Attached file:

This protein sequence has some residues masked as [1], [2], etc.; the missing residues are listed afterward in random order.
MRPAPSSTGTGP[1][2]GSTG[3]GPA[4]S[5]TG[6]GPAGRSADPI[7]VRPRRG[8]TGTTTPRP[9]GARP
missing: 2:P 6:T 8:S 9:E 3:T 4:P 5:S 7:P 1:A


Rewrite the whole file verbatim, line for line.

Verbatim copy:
This protein sequence has some residues masked as [1], [2], etc.; the missing residues are listed afterward in random order.
MRPAPSSTGTGP[1][2]GSTG[3]GPA[4]S[5]TG[6]GPAGRSADPI[7]VRPRRG[8]TGTTTPRP[9]GARP
missing: 2:P 6:T 8:S 9:E 3:T 4:P 5:S 7:P 1:A